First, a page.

Speciality Trainee in Medical Oncology Dr Sam Kestenbaum gives an update on some recent evidence about Covid-19 in patients with cancer
Clinical impact of COVID-19 on patients with cancer (CCC19): a cohort study
Background: Due to the high prevalence of cancer and the high transmissibility of SARS-CoV-2, an understanding of the disease course of COVID-19 and factors influencing clinical outcomes in patients with cancer is needed. This prospective cohort study determines outcomes of cancer patients with SARS-CoV-2 infection and identifies potential prognostic factors for mortality and severe illness.
Methods: The COVID-19 and Cancer Consortium (CCC19) database contains de-identified data on patients aged ≥18 with a haematological malignancy or invasive solid tumour and PCR confirmed SARS-CoV-2 infection from the USA, Canada and Spain. Patients with non-invasive cancers including non-melanomatous skin cancer, in-situ carcinoma, or precursor haematological neoplasms were excluded. Baseline data was added between March 17 and April 16, 2020. The primary endpoint was all-cause mortality within 30 days of diagnosis of COVID-19. Secondary outcomes were: a composite of severe illness (death, severe illness requiring hospital admission, ICU admission, mechanical ventilation, or a combination of these); admission to hospital; admission to ICU; mechanical ventilation; and need for oxygen.
Findings: 928/1035 patient records entered into the CC19 database met inclusion criteria. Median age was 66 (range 18-90), 30% aged ≥ 75 (n=279) and 50% were male. The highest prevalence malignancies was breast (21%) and prostate (16%). 366 (39%) patients were on SACT and 396 (34%) had measurable cancer.121 (13%) of patients died (all-cause mortality) within 30 days of diagnosis of SARS-CoV-2. Independent factors associated with increased 30-day mortality were increased age (partially adjusted odds ratio (pAOR) 1.84 95% CI 1.53-2.21), male sex(pAOR 1·63, 1·07–2·48), smoking status (former smoker vs never smoked: pAOR 1·60, 1·03–2·47), number of comorbidities (two vs none: pAOR 4·50, 1·33–15·28), ECOG PS ≥ 2 (status of 2 vs 0 or 1: pAOR 3·89, 2·11–7·18) and active cancer (progressing vs remission: pAOR 5·20, 2·77–9·77). Race and ethnicity, obesity status, cancer type, anticancer therapy, and recent surgery were not associated with 30-day all-cause mortality. 242 (26%) patients met the composite severe illness endpoint; 132 (14%) patients were admitted to ICU, 116 (12%) required mechanical ventilation and 466 (50%) required hospital admission.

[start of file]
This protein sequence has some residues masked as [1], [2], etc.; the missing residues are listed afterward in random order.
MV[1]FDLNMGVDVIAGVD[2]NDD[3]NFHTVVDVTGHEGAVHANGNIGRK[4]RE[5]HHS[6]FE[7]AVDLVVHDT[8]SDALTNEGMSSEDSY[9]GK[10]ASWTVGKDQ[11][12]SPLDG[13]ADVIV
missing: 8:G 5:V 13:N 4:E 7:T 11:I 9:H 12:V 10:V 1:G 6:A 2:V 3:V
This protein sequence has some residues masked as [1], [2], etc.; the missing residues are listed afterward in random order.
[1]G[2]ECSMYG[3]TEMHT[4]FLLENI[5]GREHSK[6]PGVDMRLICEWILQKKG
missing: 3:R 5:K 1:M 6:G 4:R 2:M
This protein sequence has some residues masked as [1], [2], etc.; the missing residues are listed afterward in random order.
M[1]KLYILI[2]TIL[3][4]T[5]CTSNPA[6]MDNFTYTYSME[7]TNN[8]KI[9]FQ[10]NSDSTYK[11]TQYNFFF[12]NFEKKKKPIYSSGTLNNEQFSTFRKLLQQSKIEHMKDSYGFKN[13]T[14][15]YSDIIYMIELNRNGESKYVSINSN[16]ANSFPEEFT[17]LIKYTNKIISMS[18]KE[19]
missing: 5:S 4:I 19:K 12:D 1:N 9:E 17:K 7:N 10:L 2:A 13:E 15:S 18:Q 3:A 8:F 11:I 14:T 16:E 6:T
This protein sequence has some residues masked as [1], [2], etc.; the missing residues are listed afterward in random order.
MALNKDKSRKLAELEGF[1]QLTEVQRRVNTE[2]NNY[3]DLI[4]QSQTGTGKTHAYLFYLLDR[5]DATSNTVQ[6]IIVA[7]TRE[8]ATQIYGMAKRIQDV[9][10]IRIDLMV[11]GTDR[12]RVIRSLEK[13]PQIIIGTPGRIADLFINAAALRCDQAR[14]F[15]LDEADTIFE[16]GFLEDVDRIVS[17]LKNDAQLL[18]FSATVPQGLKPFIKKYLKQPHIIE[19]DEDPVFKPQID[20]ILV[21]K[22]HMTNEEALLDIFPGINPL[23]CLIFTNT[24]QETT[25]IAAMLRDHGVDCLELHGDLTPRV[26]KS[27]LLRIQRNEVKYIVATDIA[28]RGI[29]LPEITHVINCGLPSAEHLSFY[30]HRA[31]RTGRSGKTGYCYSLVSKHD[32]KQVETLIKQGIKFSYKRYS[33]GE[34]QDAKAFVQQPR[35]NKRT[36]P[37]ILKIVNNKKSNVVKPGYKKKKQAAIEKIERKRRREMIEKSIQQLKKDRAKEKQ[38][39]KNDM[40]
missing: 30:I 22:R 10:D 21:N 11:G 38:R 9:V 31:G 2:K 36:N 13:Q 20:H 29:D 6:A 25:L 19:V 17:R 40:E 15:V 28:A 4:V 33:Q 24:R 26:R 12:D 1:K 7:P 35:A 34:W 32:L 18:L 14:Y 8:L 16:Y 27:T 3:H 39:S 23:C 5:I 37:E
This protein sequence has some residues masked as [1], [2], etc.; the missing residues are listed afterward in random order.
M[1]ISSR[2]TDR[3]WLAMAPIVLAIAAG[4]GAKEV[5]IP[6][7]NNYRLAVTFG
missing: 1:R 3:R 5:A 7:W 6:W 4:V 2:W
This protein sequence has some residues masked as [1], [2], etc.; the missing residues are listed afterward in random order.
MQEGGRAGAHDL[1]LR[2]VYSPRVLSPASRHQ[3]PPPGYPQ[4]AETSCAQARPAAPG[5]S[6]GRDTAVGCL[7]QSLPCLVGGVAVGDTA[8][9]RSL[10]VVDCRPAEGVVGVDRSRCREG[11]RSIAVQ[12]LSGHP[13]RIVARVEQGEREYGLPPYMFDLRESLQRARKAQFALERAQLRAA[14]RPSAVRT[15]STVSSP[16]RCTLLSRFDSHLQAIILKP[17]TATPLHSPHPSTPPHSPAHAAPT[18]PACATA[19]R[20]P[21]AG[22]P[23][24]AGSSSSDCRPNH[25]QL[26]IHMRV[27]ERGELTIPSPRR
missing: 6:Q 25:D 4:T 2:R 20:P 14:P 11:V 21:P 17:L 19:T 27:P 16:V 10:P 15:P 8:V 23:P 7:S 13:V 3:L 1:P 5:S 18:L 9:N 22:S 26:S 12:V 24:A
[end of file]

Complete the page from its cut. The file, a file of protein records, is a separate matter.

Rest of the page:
Learning points for Edinburgh Cancer Centre:
1. Delays in elective cancer surgery or SACT can lead to deleterious outcomes. In this analysis, there was no association between 30-day all-cause mortality and recent surgery or recent SACT (cytotoxic and non-cytotoxic) suggesting that standard oncological care should always be offered if feasible.
2. Patients with cancer and SARS-CoV-2 have a high risk of mortality and composite severe illness although this is likely to be largely explained by the known risk factors for severe Covid-19 rather than by the presence of cancer itself or use of anti-cancer treatment.
3. Poor prognostic factors in cancer patients are increasing age, male sex, increased comorbidity, poor ECOG PS and active cancer. We need to encourage our cancer patients, particularly with these risk factors, to follow the shielding advice and take every effort to minimise their exposure to health care facilities unless it’s for essential treatment.
Dr Sam Kestenbaum is a Medical Oncology Registrar currently working in Edinburgh Cancer Centre